1. I was looking for a place to get a manicure and pedicure, and stopped outside a shop on a busy street. A couple was sitting out front. They looked very much alike - round and plump with smooth, broad faces. In a plastic basket at their feet lay a baby who looked much like both of them. Behind them, through the glass, I saw a black sink with a cradle for the neck, scissors and combs, a handheld blow-dryer and, hanging on the walls, blown-up photos of Russian pop stars. I decided to go in. I found that they'd immigrated from one of the Islamic republics of the former Soviet Union; that despite their young age they had three daughters and a son - the baby here with them now; that they live in a provincial town and that one of the big pictures on the wall was a specially commissioned portrait of their eldest daughter, her smooth black hair standing out against the blue background.
The mother of the family did her work with skill. With her skimpy clothes that clung to her rolls of soft flesh and her brassy, dyed hair, she seemed to me very brave. Aliyah, I think, is not so very different from emigration or becoming a refugee. I want to help by coming here regularly. I tell her my grandfather was Russian. She asks if I speak the language. The father is smoking outside and rocking the baby. A girl with a Christopher Robin haircut enters the shop. Her eyebrows are arched. No more than 11, she resembles her sister on the wall in her facial features, but their expressions are not the same. This one's a witch, says her mother. The girl holds out a bag filled with the groceries she was sent to buy, and her mother asks her to mind the baby. She obeys. I wink at her. She winks back. I decide to return to this place.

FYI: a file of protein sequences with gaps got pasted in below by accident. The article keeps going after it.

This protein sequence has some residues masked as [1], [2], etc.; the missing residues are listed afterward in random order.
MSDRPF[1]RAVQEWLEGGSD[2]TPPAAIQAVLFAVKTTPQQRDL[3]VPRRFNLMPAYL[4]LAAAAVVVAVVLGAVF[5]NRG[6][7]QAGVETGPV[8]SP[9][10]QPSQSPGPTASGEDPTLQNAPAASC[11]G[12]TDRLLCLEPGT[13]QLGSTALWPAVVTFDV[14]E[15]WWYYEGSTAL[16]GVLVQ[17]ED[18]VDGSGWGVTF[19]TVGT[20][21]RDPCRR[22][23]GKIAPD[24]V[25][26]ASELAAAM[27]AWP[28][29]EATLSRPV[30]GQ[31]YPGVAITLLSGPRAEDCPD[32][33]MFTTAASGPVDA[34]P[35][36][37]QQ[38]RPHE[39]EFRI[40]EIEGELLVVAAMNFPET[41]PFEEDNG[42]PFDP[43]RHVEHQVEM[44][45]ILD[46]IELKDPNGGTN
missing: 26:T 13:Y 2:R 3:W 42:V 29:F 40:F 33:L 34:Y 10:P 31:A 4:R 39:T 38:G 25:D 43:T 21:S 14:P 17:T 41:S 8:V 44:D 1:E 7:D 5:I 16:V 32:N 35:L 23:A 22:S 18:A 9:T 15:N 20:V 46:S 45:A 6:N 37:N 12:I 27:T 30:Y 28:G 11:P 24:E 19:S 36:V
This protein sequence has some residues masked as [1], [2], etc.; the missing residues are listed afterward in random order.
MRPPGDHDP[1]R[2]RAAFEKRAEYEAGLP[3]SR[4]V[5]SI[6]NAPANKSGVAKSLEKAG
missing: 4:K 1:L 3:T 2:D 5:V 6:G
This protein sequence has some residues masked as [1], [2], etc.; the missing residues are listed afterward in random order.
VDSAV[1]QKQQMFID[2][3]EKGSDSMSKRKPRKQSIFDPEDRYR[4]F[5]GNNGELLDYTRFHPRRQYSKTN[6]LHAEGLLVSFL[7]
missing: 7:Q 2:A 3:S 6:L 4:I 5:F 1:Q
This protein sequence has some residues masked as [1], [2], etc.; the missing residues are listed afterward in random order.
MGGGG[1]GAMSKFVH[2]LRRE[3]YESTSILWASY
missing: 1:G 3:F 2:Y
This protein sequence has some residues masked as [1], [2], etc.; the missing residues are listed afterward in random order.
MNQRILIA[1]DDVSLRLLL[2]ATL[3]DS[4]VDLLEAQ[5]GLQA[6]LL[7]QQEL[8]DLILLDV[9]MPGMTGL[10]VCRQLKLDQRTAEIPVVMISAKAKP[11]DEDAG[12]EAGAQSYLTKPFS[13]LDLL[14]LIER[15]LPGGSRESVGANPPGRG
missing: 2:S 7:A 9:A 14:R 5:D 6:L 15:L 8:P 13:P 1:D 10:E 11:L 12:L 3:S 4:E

2. The mother looks at me. Her cheeks glow with health. She's a young woman. Her Hebrew is sharp. The conversation rambles on to the topic of love's travails, and then she tells me she read in the paper about a dead woman who came back to life. I think this is nonsense but say nothing. I ask her how things are going and she sighs. The young girl fights with her sisters, doesn't clean up or help at home and causes trouble at school, so she's decided to send her away to a boarding school, a religious one would be best - you don't pay too much there - and this way it will be quieter at home. She went there to visit a few days ago, to see the place for herself, and the conditions are very good - three girls to a room, vacations and lunch, the teachers are religious women who dress modestly, and the lessons are very good because the girl will learn a profession, and they've already applied to the municipality and received permission.
A week later I see the girl with the Christopher Robin haircut crossing a busy street, holding a plastic bag. In the bag is a carton of milk. I watch her cross without hesitation, striding purposefully toward the beauty shop, smiling to herself. Looking at her, I know I won't go back to see her mother again. I can't bear the thought that there's nothing I can do for this girl.
3. Every week, the yard of the building where I live fills up with girls from the Bais Yaakov school. Their teachers march them here to observe the blooming garden, to see the almond tree blossoming on Tu Bishvat, the grapefruit tree in winter, and the flowers and grass the rest of the time. The girls, in their blue uniforms and long sleeves, chat quietly. Sometimes I see two or three standing close together and leaning on one another, holding hands. When I was 5 years old the blonde-wigged teacher at the girls' kindergarten in Bnei Brak said: Anyone who looks up at the sky when Hashem is peeking down from the clouds and sees Him, will die on the spot. Every time we went outside to the yard, I looked up. I didn't believe her and I wasn't afraid.
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